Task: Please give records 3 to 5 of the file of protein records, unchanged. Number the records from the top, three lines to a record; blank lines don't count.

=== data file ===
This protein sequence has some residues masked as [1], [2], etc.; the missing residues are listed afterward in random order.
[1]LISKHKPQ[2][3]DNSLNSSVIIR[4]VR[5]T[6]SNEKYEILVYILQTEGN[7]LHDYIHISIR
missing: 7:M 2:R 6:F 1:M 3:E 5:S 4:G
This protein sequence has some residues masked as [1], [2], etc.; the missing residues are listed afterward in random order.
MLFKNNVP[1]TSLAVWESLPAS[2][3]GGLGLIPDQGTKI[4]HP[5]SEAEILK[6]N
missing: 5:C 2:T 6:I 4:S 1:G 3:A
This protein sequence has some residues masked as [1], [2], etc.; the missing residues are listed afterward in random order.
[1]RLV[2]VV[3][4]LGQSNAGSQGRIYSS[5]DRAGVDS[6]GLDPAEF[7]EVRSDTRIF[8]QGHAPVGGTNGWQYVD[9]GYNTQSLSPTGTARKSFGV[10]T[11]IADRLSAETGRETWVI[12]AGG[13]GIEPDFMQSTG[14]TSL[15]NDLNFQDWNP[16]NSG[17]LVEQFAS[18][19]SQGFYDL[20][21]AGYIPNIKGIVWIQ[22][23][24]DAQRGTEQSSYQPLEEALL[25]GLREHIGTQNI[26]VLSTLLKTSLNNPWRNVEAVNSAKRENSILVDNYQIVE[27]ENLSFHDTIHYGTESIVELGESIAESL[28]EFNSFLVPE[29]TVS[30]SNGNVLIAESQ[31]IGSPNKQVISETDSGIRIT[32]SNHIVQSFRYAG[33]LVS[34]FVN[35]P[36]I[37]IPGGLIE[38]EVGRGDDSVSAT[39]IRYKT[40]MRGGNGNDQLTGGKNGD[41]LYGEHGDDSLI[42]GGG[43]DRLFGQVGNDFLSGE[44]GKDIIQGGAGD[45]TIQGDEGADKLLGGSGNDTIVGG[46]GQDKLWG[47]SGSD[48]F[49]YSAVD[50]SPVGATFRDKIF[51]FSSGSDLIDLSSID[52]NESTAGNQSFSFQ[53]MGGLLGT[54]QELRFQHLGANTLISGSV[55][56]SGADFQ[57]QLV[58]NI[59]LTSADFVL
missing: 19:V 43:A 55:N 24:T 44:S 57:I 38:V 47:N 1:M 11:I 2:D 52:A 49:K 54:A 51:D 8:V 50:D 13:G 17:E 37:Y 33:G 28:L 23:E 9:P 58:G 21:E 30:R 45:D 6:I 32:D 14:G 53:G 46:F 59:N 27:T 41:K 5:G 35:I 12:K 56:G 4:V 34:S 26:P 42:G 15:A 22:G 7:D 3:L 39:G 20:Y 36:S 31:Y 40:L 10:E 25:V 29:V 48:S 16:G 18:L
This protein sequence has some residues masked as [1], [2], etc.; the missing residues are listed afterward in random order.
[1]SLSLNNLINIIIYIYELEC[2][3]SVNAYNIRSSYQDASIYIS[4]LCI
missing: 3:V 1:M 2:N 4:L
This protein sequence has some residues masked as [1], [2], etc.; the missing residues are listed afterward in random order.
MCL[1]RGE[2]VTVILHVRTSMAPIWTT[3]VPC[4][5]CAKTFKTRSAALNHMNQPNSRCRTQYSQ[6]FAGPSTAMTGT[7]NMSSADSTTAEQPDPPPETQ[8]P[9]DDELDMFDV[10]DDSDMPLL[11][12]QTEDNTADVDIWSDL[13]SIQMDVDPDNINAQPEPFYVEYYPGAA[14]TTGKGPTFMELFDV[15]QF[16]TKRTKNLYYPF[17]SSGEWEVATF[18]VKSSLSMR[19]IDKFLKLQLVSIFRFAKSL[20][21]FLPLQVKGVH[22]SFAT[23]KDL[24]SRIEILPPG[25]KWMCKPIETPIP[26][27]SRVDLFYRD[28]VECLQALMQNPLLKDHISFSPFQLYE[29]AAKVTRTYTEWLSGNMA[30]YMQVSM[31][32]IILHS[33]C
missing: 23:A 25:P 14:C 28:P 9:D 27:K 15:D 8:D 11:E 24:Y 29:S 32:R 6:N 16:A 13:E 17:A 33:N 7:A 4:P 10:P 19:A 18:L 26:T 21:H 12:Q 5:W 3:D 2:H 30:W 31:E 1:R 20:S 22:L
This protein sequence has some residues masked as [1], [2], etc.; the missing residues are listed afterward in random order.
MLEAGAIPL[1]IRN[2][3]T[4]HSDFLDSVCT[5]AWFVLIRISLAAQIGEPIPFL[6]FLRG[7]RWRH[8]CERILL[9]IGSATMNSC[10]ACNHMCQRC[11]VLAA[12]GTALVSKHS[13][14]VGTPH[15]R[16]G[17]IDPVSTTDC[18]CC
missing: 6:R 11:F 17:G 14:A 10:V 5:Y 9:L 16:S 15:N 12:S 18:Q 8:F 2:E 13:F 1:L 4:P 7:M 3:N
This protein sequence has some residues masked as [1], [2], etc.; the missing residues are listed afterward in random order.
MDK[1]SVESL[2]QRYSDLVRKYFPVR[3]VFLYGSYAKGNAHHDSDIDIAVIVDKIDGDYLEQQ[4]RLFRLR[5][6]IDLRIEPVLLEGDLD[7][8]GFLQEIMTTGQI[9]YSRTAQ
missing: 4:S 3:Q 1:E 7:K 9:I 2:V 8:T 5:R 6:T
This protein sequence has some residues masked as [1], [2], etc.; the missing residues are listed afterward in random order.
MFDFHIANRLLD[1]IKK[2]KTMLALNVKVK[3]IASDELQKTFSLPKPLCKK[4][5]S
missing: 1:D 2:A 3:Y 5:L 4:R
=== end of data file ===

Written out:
This protein sequence has some residues masked as [1], [2], etc.; the missing residues are listed afterward in random order.
[1]RLV[2]VV[3][4]LGQSNAGSQGRIYSS[5]DRAGVDS[6]GLDPAEF[7]EVRSDTRIF[8]QGHAPVGGTNGWQYVD[9]GYNTQSLSPTGTARKSFGV[10]T[11]IADRLSAETGRETWVI[12]AGG[13]GIEPDFMQSTG[14]TSL[15]NDLNFQDWNP[16]NSG[17]LVEQFAS[18][19]SQGFYDL[20][21]AGYIPNIKGIVWIQ[22][23][24]DAQRGTEQSSYQPLEEALL[25]GLREHIGTQNI[26]VLSTLLKTSLNNPWRNVEAVNSAKRENSILVDNYQIVE[27]ENLSFHDTIHYGTESIVELGESIAESL[28]EFNSFLVPE[29]TVS[30]SNGNVLIAESQ[31]IGSPNKQVISETDSGIRIT[32]SNHIVQSFRYAG[33]LVS[34]FVN[35]P[36]I[37]IPGGLIE[38]EVGRGDDSVSAT[39]IRYKT[40]MRGGNGNDQLTGGKNGD[41]LYGEHGDDSLI[42]GGG[43]DRLFGQVGNDFLSGE[44]GKDIIQGGAGD[45]TIQGDEGADKLLGGSGNDTIVGG[46]GQDKLWG[47]SGSD[48]F[49]YSAVD[50]SPVGATFRDKIF[51]FSSGSDLIDLSSID[52]NESTAGNQSFSFQ[53]MGGLLGT[54]QELRFQHLGANTLISGSV[55][56]SGADFQ[57]QLV[58]NI[59]LTSADFVL
missing: 19:V 43:A 55:N 24:T 44:S 57:I 38:V 47:N 1:M 11:I 2:D 52:A 49:K 54:A 51:D 8:V 50:D 13:G 17:E 37:Y 33:G 28:L 23:E 9:P 58:G 21:E 30:R 45:D 6:I 32:D 14:G 53:G 46:F 59:N 27:T 41:K 5:G 35:I 12:K 56:G 4:V 34:S 26:P 42:G 15:A 22:G 7:D 3:L 39:G 20:Y 36:S 31:Y 40:L 10:E 25:V 29:V 48:S 16:G 18:L
This protein sequence has some residues masked as [1], [2], etc.; the missing residues are listed afterward in random order.
[1]SLSLNNLINIIIYIYELEC[2][3]SVNAYNIRSSYQDASIYIS[4]LCI
missing: 3:V 1:M 2:N 4:L
This protein sequence has some residues masked as [1], [2], etc.; the missing residues are listed afterward in random order.
MCL[1]RGE[2]VTVILHVRTSMAPIWTT[3]VPC[4][5]CAKTFKTRSAALNHMNQPNSRCRTQYSQ[6]FAGPSTAMTGT[7]NMSSADSTTAEQPDPPPETQ[8]P[9]DDELDMFDV[10]DDSDMPLL[11][12]QTEDNTADVDIWSDL[13]SIQMDVDPDNINAQPEPFYVEYYPGAA[14]TTGKGPTFMELFDV[15]QF[16]TKRTKNLYYPF[17]SSGEWEVATF[18]VKSSLSMR[19]IDKFLKLQLVSIFRFAKSL[20][21]FLPLQVKGVH[22]SFAT[23]KDL[24]SRIEILPPG[25]KWMCKPIETPIP[26][27]SRVDLFYRD[28]VECLQALMQNPLLKDHISFSPFQLYE[29]AAKVTRTYTEWLSGNMA[30]YMQVSM[31][32]IILHS[33]C
missing: 23:A 25:P 14:C 28:P 9:D 27:K 15:D 8:D 11:E 24:Y 29:S 32:R 6:N 16:A 13:E 17:A 33:N 7:A 4:P 10:P 19:A 18:L 26:T 21:H 12:Q 5:W 3:D 2:H 30:W 31:E 1:R 20:S 22:L